Installing Mercurial in a shared hosting account should be easy if you have access to ssh, Python and Apache. Following the step by step instructions by Bill de hÓra it was easy to get Mercurial running on TextDrive.

My initial impression is that mercurial looks very promising:

  • Mercurial commands are very similar to those of subversion and it was easy to set up a new repository.
  • The web interface looks very nice compared to that of subversion.
  • Capistrano can be used with mercurial.
  • It feels marginally snappier than subversion.
  • Mercurial doesn’t litter your folder tree with myriads of folders (just one in the root folder).

The next step is to migrate my subversion repository history using Tailor. If that goes well I may well become a mercurial switcher.

Languages Influence Your Thought Process

When I studied social antropology a couple of years ago I never thought that it would influence my future programming endeavours. At that time we looked at theories on how things in our surroundings influence thought processes. One theory is called the Sapir-Whorf hypothesis. It states:

“…there is a systematic relationship between the grammatical categories of the language a person speaks and how that person both understands the world and behaves in it.”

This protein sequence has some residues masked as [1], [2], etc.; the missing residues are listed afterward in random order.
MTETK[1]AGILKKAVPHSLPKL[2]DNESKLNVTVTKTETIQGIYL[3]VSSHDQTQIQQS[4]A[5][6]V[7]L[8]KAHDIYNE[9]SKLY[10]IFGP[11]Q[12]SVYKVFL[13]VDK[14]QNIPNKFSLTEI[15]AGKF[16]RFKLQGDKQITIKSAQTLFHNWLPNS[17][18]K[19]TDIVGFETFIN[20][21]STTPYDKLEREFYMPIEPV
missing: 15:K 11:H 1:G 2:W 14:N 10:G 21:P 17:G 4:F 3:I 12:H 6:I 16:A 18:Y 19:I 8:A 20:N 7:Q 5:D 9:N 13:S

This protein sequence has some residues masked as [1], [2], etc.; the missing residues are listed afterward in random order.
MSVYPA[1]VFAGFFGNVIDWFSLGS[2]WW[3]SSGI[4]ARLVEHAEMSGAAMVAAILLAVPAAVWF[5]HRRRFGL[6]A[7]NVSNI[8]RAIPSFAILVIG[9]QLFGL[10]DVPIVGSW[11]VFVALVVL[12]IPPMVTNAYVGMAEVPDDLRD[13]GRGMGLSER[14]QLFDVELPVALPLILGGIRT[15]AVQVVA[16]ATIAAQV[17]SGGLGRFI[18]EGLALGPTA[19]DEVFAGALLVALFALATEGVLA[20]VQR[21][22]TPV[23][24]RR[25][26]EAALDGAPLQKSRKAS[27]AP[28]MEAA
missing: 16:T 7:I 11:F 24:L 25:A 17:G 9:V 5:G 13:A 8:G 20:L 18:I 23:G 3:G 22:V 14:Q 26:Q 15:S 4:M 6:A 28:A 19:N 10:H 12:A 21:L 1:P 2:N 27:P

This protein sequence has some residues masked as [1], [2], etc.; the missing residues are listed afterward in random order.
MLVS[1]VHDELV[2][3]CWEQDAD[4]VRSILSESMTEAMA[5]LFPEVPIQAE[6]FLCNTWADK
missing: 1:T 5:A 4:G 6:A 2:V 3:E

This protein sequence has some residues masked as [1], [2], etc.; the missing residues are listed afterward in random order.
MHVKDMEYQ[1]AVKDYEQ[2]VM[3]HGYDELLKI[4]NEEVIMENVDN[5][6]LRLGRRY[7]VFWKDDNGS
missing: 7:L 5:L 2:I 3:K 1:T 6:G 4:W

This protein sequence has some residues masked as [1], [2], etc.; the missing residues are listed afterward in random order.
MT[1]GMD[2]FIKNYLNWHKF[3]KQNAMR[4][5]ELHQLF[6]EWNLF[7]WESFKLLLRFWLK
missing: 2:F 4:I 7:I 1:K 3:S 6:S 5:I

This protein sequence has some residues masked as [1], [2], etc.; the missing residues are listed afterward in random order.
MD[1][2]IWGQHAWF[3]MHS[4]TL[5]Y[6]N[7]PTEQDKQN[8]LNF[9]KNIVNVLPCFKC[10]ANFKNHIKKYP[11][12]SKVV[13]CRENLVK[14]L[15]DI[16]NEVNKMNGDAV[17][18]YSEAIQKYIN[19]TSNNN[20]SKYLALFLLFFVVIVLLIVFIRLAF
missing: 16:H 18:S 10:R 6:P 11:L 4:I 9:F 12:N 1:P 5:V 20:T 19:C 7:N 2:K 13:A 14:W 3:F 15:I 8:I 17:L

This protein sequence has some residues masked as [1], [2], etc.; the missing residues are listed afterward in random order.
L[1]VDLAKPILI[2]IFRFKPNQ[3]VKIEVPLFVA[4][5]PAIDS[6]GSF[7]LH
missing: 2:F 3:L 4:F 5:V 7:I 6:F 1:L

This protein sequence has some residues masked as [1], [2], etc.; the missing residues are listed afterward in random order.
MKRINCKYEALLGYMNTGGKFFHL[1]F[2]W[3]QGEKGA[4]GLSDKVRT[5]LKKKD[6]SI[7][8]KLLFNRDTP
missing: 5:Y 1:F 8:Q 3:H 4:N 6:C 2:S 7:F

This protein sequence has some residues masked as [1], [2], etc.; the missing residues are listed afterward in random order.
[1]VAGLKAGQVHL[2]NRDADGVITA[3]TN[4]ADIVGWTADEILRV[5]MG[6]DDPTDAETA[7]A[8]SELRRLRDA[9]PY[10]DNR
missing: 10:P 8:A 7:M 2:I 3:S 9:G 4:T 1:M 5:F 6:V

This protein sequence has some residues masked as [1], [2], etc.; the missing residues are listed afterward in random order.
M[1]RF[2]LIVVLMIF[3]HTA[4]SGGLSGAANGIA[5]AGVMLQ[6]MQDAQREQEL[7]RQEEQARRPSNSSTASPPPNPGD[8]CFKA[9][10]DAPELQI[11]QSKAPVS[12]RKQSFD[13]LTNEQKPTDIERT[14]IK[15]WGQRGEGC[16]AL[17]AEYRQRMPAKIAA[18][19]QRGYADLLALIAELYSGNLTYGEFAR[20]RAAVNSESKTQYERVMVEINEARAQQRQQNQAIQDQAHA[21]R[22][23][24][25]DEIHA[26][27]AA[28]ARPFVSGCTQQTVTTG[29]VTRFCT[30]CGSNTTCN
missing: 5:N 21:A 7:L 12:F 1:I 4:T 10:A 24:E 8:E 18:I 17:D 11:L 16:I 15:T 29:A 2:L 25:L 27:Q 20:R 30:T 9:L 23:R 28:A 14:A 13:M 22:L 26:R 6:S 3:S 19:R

Recently I have found more information on how other people feel programming languages influence how they think (e.g. Paul Graham, Charlie Savage). Maybe this can put an end to the Ruby vs Python debate? Some people will feel that Ruby relates more to their thought process than Python does. And some will feel that Python is superior.

If you like me believe that programming languages influence your thought process the advice in The Pragmatic Programmer: From Journeyman to Master is very relevant:

“Learn at least one new [programming] language every year. Different languages solve the same problems in different ways. By learning several different approaches, you can help broaden your thinking and avoid getting stuck in a rut.”

Others may disagree.

So, what is your next language?